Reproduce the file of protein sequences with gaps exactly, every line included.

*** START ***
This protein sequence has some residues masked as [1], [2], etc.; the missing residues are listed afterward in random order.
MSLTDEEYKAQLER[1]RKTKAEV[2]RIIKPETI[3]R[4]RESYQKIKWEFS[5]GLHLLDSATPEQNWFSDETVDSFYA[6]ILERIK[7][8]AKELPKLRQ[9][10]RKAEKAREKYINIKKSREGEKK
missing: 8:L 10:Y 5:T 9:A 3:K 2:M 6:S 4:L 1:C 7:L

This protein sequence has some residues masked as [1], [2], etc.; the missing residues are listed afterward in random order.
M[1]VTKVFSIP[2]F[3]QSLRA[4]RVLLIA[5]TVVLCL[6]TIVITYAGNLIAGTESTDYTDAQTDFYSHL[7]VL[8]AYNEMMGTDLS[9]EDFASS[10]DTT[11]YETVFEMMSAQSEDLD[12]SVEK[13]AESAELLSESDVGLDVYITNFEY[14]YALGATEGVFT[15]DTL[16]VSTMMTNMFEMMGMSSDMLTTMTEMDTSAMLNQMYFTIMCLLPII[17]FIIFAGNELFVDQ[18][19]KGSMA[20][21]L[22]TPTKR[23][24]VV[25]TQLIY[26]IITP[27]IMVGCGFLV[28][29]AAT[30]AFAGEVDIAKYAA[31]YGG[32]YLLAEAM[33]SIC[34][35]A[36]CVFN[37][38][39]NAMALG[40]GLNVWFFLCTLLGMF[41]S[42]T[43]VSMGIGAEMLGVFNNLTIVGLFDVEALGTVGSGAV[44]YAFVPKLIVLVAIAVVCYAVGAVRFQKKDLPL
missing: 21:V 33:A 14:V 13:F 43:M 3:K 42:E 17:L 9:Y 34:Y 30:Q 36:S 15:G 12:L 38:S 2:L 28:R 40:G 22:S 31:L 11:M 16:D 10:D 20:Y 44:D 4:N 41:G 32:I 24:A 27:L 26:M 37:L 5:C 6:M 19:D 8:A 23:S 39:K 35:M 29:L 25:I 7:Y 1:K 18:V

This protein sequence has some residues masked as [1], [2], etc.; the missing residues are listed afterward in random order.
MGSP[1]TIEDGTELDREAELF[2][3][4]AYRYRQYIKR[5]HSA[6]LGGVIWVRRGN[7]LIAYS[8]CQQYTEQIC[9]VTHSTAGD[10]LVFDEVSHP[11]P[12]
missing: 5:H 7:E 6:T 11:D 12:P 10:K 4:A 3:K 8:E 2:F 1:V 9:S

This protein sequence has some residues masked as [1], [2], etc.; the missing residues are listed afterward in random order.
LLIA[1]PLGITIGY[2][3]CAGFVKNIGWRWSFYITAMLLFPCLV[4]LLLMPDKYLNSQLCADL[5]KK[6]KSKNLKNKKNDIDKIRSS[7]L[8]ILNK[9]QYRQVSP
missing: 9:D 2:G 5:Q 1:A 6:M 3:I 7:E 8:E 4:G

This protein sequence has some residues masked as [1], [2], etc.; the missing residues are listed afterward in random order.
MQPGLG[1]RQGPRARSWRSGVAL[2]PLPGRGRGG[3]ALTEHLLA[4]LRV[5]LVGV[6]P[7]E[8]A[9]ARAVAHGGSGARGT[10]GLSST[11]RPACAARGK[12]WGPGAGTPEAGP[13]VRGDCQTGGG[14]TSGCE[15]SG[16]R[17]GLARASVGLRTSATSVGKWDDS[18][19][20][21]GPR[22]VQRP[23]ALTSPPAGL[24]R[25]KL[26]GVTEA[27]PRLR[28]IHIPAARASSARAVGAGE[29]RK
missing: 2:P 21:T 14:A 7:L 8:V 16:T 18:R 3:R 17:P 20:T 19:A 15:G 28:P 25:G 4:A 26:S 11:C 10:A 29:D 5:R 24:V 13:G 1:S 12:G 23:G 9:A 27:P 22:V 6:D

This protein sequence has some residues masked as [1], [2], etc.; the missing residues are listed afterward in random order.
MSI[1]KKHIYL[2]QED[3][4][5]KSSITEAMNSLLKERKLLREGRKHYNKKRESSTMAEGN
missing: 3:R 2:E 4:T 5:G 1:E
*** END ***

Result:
This protein sequence has some residues masked as [1], [2], etc.; the missing residues are listed afterward in random order.
MSLTDEEYKAQLER[1]RKTKAEV[2]RIIKPETI[3]R[4]RESYQKIKWEFS[5]GLHLLDSATPEQNWFSDETVDSFYA[6]ILERIK[7][8]AKELPKLRQ[9][10]RKAEKAREKYINIKKSREGEKK
missing: 8:L 10:Y 5:T 9:A 3:K 2:M 6:S 4:L 1:C 7:L

This protein sequence has some residues masked as [1], [2], etc.; the missing residues are listed afterward in random order.
M[1]VTKVFSIP[2]F[3]QSLRA[4]RVLLIA[5]TVVLCL[6]TIVITYAGNLIAGTESTDYTDAQTDFYSHL[7]VL[8]AYNEMMGTDLS[9]EDFASS[10]DTT[11]YETVFEMMSAQSEDLD[12]SVEK[13]AESAELLSESDVGLDVYITNFEY[14]YALGATEGVFT[15]DTL[16]VSTMMTNMFEMMGMSSDMLTTMTEMDTSAMLNQMYFTIMCLLPII[17]FIIFAGNELFVDQ[18][19]KGSMA[20][21]L[22]TPTKR[23][24]VV[25]TQLIY[26]IITP[27]IMVGCGFLV[28][29]AAT[30]AFAGEVDIAKYAA[31]YGG[32]YLLAEAM[33]SIC[34][35]A[36]CVFN[37][38][39]NAMALG[40]GLNVWFFLCTLLGMF[41]S[42]T[43]VSMGIGAEMLGVFNNLTIVGLFDVEALGTVGSGAV[44]YAFVPKLIVLVAIAVVCYAVGAVRFQKKDLPL
missing: 21:V 33:A 14:V 13:F 43:M 3:K 42:E 17:L 9:Y 34:Y 30:Q 36:S 15:G 12:L 38:S 2:L 28:R 40:G 22:S 31:L 11:M 16:D 10:D 20:Y 44:D 4:N 41:G 32:I 24:A 27:L 26:M 37:L 5:C 6:M 19:D 8:A 23:S 39:K 35:M 29:L 25:I 7:Y 1:K 18:V

This protein sequence has some residues masked as [1], [2], etc.; the missing residues are listed afterward in random order.
MGSP[1]TIEDGTELDREAELF[2][3][4]AYRYRQYIKR[5]HSA[6]LGGVIWVRRGN[7]LIAYS[8]CQQYTEQIC[9]VTHSTAGD[10]LVFDEVSHP[11]P[12]
missing: 5:H 7:E 6:T 11:D 12:P 10:K 4:A 3:K 8:E 2:F 1:V 9:S

This protein sequence has some residues masked as [1], [2], etc.; the missing residues are listed afterward in random order.
LLIA[1]PLGITIGY[2][3]CAGFVKNIGWRWSFYITAMLLFPCLV[4]LLLMPDKYLNSQLCADL[5]KK[6]KSKNLKNKKNDIDKIRSS[7]L[8]ILNK[9]QYRQVSP
missing: 9:D 2:G 5:Q 1:A 6:M 3:I 7:E 8:E 4:G

This protein sequence has some residues masked as [1], [2], etc.; the missing residues are listed afterward in random order.
MQPGLG[1]RQGPRARSWRSGVAL[2]PLPGRGRGG[3]ALTEHLLA[4]LRV[5]LVGV[6]P[7]E[8]A[9]ARAVAHGGSGARGT[10]GLSST[11]RPACAARGK[12]WGPGAGTPEAGP[13]VRGDCQTGGG[14]TSGCE[15]SG[16]R[17]GLARASVGLRTSATSVGKWDDS[18][19][20][21]GPR[22]VQRP[23]ALTSPPAGL[24]R[25]KL[26]GVTEA[27]PRLR[28]IHIPAARASSARAVGAGE[29]RK
missing: 2:P 21:T 14:A 7:L 8:V 16:T 18:R 3:R 17:P 20:T 19:A 15:G 28:P 25:G 4:A 26:S 11:C 10:A 29:D 5:R 24:V 13:G 1:S 12:G 23:G 9:A 27:P 22:V 6:D

This protein sequence has some residues masked as [1], [2], etc.; the missing residues are listed afterward in random order.
MSI[1]KKHIYL[2]QED[3][4][5]KSSITEAMNSLLKERKLLREGRKHYNKKRESSTMAEGN
missing: 3:R 2:E 4:T 5:G 1:E